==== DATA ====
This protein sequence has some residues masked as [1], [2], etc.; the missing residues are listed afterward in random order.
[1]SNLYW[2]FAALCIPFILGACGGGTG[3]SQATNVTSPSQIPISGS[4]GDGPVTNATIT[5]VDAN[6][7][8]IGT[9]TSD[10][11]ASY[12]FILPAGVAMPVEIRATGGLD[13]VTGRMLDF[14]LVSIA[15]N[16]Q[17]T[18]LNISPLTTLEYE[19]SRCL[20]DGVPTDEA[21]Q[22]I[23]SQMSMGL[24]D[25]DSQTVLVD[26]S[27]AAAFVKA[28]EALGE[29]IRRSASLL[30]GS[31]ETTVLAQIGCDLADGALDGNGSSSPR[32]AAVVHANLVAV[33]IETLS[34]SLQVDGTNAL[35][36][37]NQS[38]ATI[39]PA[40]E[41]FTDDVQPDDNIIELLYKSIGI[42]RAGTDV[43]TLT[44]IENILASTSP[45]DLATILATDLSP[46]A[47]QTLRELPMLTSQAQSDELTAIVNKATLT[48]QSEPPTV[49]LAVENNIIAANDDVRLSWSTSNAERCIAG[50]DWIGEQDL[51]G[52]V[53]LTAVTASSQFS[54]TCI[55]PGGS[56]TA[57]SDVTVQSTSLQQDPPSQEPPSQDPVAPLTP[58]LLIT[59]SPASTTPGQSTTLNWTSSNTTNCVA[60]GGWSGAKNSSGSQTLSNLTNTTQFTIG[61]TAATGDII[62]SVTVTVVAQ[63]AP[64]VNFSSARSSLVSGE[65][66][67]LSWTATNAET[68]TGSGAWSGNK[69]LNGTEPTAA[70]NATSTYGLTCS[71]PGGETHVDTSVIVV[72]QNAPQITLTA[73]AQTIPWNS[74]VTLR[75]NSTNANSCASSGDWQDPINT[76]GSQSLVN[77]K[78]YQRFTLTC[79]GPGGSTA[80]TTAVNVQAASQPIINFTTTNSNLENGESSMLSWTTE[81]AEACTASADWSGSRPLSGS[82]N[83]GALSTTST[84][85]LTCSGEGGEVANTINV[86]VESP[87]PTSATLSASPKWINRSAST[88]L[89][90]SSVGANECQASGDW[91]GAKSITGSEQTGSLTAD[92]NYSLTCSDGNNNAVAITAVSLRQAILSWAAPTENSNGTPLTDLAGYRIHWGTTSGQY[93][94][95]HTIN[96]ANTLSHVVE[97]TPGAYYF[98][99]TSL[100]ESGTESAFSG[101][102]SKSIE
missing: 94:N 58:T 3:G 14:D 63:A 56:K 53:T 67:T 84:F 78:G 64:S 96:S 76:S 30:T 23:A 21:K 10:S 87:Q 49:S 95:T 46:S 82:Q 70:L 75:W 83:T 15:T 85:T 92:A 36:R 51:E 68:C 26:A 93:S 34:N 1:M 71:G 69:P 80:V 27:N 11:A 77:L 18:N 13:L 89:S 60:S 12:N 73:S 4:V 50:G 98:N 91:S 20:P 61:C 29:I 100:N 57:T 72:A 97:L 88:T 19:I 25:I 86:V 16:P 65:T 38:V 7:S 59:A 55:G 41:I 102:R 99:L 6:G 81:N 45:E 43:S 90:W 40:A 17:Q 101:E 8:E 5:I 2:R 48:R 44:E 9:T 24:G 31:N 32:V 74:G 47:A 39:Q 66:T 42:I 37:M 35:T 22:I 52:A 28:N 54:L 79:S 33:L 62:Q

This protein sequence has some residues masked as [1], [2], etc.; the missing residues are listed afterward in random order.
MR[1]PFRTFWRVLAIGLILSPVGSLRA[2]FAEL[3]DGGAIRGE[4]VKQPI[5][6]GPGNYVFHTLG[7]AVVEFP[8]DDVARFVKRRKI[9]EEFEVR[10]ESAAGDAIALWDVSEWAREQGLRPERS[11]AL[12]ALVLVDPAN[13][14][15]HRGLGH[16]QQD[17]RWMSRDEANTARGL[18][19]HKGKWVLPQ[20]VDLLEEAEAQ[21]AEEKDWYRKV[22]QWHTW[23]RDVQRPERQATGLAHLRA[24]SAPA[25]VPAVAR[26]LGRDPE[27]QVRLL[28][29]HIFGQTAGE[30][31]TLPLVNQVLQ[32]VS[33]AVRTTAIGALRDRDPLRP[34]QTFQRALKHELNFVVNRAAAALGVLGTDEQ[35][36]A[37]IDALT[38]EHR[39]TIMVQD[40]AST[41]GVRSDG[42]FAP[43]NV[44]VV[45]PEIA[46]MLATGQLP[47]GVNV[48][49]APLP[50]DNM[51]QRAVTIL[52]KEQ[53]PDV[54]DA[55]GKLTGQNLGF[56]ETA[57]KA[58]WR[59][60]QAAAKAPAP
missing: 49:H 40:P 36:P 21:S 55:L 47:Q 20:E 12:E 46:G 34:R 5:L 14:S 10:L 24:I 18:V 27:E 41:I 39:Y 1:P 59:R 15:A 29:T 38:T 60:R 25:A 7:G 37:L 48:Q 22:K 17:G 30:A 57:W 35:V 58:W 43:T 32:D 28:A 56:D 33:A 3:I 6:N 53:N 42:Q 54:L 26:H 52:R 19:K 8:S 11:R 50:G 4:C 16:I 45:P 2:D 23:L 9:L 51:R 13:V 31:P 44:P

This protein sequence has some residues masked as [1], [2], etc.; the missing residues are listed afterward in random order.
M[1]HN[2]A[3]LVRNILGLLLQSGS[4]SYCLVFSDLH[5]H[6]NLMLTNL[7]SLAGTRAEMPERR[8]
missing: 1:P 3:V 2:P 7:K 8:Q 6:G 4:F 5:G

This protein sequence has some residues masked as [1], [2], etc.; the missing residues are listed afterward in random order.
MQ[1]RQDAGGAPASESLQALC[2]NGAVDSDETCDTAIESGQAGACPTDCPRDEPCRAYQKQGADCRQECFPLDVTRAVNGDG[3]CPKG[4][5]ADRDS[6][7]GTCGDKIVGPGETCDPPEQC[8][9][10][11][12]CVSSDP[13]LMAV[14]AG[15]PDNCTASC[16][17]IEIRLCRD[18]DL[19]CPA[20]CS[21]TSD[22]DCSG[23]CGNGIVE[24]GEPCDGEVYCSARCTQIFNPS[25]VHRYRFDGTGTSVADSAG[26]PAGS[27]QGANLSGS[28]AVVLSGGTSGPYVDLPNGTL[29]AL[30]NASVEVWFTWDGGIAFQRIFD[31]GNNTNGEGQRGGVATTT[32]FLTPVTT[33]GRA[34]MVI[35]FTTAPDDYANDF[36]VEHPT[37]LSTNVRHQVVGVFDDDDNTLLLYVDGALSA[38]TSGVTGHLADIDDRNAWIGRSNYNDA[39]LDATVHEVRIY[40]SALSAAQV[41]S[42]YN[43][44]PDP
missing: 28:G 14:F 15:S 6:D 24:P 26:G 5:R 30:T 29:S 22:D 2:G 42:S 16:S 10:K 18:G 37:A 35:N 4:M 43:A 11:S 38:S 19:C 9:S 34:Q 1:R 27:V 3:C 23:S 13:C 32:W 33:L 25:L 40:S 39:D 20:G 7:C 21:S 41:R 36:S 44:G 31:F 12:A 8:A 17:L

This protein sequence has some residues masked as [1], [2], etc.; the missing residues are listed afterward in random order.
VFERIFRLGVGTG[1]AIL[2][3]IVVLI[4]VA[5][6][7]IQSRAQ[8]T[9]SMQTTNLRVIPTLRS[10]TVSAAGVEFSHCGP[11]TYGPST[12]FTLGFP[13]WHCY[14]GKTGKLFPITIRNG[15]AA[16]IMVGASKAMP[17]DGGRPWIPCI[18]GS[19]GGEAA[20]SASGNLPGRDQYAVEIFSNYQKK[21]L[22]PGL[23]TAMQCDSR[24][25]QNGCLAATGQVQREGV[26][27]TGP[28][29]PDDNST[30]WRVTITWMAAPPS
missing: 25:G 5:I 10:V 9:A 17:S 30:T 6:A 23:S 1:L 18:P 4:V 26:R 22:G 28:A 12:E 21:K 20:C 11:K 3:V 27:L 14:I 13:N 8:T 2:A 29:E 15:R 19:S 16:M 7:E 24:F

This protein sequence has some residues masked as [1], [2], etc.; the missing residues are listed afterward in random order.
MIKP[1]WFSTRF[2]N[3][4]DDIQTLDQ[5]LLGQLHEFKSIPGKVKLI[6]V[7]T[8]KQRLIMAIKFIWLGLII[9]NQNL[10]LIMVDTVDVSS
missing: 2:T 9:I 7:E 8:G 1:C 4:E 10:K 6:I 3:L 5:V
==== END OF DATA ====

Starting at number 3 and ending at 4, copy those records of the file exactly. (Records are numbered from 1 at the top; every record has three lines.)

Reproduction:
This protein sequence has some residues masked as [1], [2], etc.; the missing residues are listed afterward in random order.
M[1]HN[2]A[3]LVRNILGLLLQSGS[4]SYCLVFSDLH[5]H[6]NLMLTNL[7]SLAGTRAEMPERR[8]
missing: 1:P 3:V 2:P 7:K 8:Q 6:G 4:F 5:G

This protein sequence has some residues masked as [1], [2], etc.; the missing residues are listed afterward in random order.
MQ[1]RQDAGGAPASESLQALC[2]NGAVDSDETCDTAIESGQAGACPTDCPRDEPCRAYQKQGADCRQECFPLDVTRAVNGDG[3]CPKG[4][5]ADRDS[6][7]GTCGDKIVGPGETCDPPEQC[8][9][10][11][12]CVSSDP[13]LMAV[14]AG[15]PDNCTASC[16][17]IEIRLCRD[18]DL[19]CPA[20]CS[21]TSD[22]DCSG[23]CGNGIVE[24]GEPCDGEVYCSARCTQIFNPS[25]VHRYRFDGTGTSVADSAG[26]PAGS[27]QGANLSGS[28]AVVLSGGTSGPYVDLPNGTL[29]AL[30]NASVEVWFTWDGGIAFQRIFD[31]GNNTNGEGQRGGVATTT[32]FLTPVTT[33]GRA[34]MVI[35]FTTAPDDYANDF[36]VEHPT[37]LSTNVRHQVVGVFDDDDNTLLLYVDGALSA[38]TSGVTGHLADIDDRNAWIGRSNYNDA[39]LDATVHEVRIY[40]SALSAAQV[41]S[42]YN[43][44]PDP
missing: 28:G 14:F 15:S 6:D 24:P 26:G 5:R 30:T 29:S 22:D 2:G 42:S 16:S 10:K 18:G 37:A 35:N 4:M 43:A 11:S 38:S 19:C 9:S 34:Q 1:R 27:V 3:C 23:S 13:C 32:W 33:L 25:L 40:S 39:D 20:G 7:C 21:S 41:R 36:S 44:G 31:F 12:A 8:A 17:L